USD: Another good day for US equities, another bad one for the US dollar. Predictably, the economic data had little bearing on the situation. Jobless claims and existing home sales were unremarkable. The Philadelphia Fed's manufacturing index almost doubled, to 22.9, but the rise merely returned it to the trend level of the last year. Investors could see no reason to buy the dollar: If anything, they could find arguments to stay away among the tariffs, tax cuts and deficits. There was also a reminder from Norway's central bank that it is not only US interest rates that have an upward tilt.
EUR: Provisional data from the European Commission showed consumer confidence in the euro zone deteriorating from -1.9 to -2.9 in September. And that was it. The sole Euroland ecostat. The euro was drifting lower ahead of the news and it continued lower for another two hours before rebounding. In the absence of hard Euroland economic data, the focus of investors was on the EU leaders' summit meeting in Salzburg, not because of its potential impact on the EUR but because they were amused by the embarrassment of the British prime minister. The EUR added one US cent on the day.
CAD: It was back to normal for the Loonie as it fell into step with the USD once again. There were no Canadian economic data to distinguish or embarrass it and no signs of progress in the NAFTA negotiations, where another deadline came and went. Talks will reconvene next Wednesday, five days ahead of the October 1 deadline (this time it's serious) set by the US administration. The CAD did not get the help from oil prices that it had received in the previous few days: WTI was down by 1% on the day. The CAD and USD were unchanged against one another.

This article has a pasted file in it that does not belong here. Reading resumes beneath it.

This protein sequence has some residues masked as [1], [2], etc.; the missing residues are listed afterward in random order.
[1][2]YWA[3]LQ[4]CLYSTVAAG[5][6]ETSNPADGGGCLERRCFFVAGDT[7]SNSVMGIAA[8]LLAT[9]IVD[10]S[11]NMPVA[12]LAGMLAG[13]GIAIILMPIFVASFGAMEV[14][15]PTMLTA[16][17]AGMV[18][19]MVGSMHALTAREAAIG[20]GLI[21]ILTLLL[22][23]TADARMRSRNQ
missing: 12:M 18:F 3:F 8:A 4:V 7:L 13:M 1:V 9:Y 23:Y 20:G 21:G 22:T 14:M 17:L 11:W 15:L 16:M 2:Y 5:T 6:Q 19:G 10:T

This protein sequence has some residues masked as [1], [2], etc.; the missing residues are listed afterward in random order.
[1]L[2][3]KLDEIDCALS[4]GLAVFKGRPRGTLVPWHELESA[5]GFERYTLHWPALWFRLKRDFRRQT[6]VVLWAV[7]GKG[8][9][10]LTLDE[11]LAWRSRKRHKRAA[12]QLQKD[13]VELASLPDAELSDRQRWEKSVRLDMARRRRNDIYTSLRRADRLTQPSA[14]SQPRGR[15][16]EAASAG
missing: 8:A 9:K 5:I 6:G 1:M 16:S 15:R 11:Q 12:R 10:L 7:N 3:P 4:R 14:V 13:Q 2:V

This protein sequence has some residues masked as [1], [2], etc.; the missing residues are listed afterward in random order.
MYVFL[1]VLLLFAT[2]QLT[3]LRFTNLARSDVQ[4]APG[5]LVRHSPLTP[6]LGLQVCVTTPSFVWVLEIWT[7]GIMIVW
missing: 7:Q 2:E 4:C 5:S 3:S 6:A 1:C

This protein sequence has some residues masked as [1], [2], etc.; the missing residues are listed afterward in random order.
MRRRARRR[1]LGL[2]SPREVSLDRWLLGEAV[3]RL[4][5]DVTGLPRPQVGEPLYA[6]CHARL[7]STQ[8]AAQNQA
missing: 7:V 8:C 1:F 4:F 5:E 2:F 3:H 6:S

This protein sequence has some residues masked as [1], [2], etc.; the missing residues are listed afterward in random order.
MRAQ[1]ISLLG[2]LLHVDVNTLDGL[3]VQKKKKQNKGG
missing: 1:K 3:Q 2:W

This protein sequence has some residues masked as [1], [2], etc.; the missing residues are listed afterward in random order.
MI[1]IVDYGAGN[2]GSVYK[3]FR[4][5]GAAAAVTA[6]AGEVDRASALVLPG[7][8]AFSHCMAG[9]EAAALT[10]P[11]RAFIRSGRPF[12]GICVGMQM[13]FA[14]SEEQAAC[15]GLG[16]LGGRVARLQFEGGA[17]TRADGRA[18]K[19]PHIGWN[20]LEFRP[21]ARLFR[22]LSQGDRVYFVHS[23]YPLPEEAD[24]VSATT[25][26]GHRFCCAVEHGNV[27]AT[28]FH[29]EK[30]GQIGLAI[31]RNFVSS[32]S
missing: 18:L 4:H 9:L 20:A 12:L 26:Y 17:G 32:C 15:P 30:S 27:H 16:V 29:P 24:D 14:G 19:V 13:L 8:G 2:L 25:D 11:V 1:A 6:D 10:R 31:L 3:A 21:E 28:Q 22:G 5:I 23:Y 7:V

GBP: Ahead of New York's opening the GBP was doing well. Thereafter it struggled, though it was still able to take a cent and a quarter off the wallowing USD. The early good news came from Britain's Office of National Statistics. UK retail sales went up by 0.3% in August. The result was much better than the forecast 0.2% decline and GBP moved ahead. It later came undone when EU leaders rubbished Theresa May's proposal for a post-Brexit deal. The internal Irish border continues to be the main sticking point and it is difficult to see how the differences can be reconciled.
JPY: The yen has been the back marker on four of the last six trading days and that was where it found itself on Thursday. It has also been the weakest performer over the last week and month, falling by 0.8% and 2.4% respectively against the USD. Japan is almost alone among the major economies in having interest rates that look likely to remain nailed to the floor for the rest of time. The re-election of Shinzo Abe as leader of the LDP did nothing to alter that outlook.